“Well, she’s throwing a Halloween party. How bad could she be?” Travis said. “She’s probably busy putting the party together.”
“You’re right. Halloween was always our favorite holiday. She’s probably knee-deep in Halloween décor right now. It’s going to be fun.” Nina tried to force a smile. “Anyway, thanks for coming with me.”
Travis and Nina approached Raven’s apartment building. They rang the buzzer several times, but no one answered. Travis pressed on the inner door, which swung open.
“Hello,” he called.
There was no answer, so Travis and Nina started up the stairs. When they reached Raven’s apartment , they found the door ajar.
“I was expecting festive lights and blaring music.” Travis glanced at Nina with a puzzled look on his face.
“Why is her door open?” Nina shook her head and bit her lower lip. The door creaked as she pushed on it, and they entered the dimly lit apartment. All the lights were off, except for a small lamp on an end table near the sofa. The curtains were drawn. The smell hit them almost immediately––rancid, jolting, evil—a stench to make the inside of their noses burn.
“Wow! She really went all out with the macabre theme.” Travis scanned the room his face pinched.
“What’s that smell?” Nina covered her nose and mouth with her hand.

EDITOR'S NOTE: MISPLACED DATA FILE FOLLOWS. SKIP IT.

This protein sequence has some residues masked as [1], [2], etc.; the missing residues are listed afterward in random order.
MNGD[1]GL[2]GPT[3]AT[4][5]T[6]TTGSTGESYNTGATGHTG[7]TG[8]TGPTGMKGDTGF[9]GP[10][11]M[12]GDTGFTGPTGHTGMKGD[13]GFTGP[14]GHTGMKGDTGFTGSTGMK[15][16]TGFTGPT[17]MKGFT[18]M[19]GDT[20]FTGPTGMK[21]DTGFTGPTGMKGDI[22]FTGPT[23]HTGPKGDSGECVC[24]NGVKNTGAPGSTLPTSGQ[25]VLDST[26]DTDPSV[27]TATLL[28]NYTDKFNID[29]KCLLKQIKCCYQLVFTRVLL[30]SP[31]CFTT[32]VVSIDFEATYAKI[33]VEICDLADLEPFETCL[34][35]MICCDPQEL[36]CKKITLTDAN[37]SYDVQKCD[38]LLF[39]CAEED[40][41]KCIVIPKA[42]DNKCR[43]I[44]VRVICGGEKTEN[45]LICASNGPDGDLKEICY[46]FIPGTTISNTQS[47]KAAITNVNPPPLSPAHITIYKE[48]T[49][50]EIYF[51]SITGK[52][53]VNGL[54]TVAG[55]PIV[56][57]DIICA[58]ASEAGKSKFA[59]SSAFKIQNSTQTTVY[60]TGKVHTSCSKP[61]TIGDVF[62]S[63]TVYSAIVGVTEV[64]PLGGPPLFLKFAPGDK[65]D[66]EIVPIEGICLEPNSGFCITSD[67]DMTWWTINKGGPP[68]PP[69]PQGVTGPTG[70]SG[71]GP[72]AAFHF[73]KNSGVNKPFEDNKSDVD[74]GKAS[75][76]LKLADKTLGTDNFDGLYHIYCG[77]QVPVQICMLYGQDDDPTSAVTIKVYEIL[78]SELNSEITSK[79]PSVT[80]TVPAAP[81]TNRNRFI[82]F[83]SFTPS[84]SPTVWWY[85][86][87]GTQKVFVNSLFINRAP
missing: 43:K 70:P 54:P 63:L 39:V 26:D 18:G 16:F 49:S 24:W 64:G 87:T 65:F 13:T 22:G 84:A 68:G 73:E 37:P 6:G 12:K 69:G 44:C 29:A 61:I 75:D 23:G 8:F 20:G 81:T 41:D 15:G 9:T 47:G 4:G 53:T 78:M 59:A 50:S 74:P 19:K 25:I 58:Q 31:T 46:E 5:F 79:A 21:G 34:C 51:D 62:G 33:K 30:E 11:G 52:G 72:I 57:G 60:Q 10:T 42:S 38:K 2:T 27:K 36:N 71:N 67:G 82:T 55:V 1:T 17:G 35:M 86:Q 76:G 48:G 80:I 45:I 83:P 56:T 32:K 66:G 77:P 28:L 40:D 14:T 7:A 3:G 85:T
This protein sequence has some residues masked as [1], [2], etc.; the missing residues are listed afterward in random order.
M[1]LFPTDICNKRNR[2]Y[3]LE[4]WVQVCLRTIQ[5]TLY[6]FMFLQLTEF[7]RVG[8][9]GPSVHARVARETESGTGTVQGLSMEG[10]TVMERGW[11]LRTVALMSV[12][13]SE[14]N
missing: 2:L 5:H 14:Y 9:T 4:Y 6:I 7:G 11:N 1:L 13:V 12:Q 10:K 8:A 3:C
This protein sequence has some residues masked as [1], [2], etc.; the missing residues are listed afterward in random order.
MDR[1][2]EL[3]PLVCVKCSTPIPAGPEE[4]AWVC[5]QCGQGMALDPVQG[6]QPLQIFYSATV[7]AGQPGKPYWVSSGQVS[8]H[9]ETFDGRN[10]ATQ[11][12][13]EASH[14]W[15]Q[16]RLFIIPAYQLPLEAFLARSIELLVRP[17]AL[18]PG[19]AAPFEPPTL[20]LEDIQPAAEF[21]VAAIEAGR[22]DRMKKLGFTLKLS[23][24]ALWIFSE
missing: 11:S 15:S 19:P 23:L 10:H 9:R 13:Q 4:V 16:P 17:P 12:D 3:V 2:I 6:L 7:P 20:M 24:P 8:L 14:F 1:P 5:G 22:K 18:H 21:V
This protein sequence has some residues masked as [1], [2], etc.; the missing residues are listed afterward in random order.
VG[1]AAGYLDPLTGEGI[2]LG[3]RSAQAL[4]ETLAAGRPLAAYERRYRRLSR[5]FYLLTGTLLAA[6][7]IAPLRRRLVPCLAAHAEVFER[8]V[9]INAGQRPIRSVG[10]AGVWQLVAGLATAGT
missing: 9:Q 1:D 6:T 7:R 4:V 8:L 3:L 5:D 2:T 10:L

“That is one of my best works,” a dark, sinister voice answered. Nina and Travis jolted and directed their eyes toward the voice. Nina’s legs faltered. If it weren’t for Travis, she would have fallen.
“Raven?” Nina gasped.
Raven’s skin appeared ashen and leathery. Her ratty, black hair framed her face like heavy curtains. Her eyes were bloodshot, and she wore a raggedy long black dress.
“Do you like my painting?” Raven tottered toward her.
Nina reached for Travis’ hand and gave it a squeeze. “Your . . . painting?”
“Yes, come and have a look.”
Nina and Travis followed Raven deeper into the apartment. Nina’s heart pounded. A thin film of cold sweat covered Travis’ forehead.
“At first, I couldn’t figure out what my series of paintings should be about.” Raven waved a paintbrush like a conductor’s wand. “Then an explosion of light went off in my head. Why not make paintings of my neighbors gathered for a great supper?”
“Interesting concept.” There was a slight tremor in Travis’ voice.
Nina stepped closer to the painting to have a better look, but then backed away. The stench seemed to be coming from the painting itself. Its surface was slathered in deep red paint and there were rubbery objects attached – no doubt the type of props that gag shops offered around Halloween. Nina looked around. All of the walls were adorned with the dark red paintings.
“So, you like them?” Raven’s manic tone was back in her voice.
“Well . . . ” Nina gulped.
“I like your costume, Raven.” Travis fidgeted and glanced at Nina.
As Raven brought up her hand, Nina noticed that the handle of the wooden paintbrush had been sharpened to a point. Before Travis realized what was happening, Raven had stabbed him in the chest. He stumbled and fell on his back. Nina wailed, dropped to her knees and began to shake him. He lay still, his eyes wide open.
“Why Raven? Why?” Nina stared imploringly at the monster that was once her friend.
“I’m not wearing a costume.” Raven glared at Nina. “Do you like my paintings or not?”
Nina was sitting on the floor directly beneath one of the paintings. She peered at it through eyes blurred with tears.
“Well? What do you think?” Raven’s voice became angry and vicious.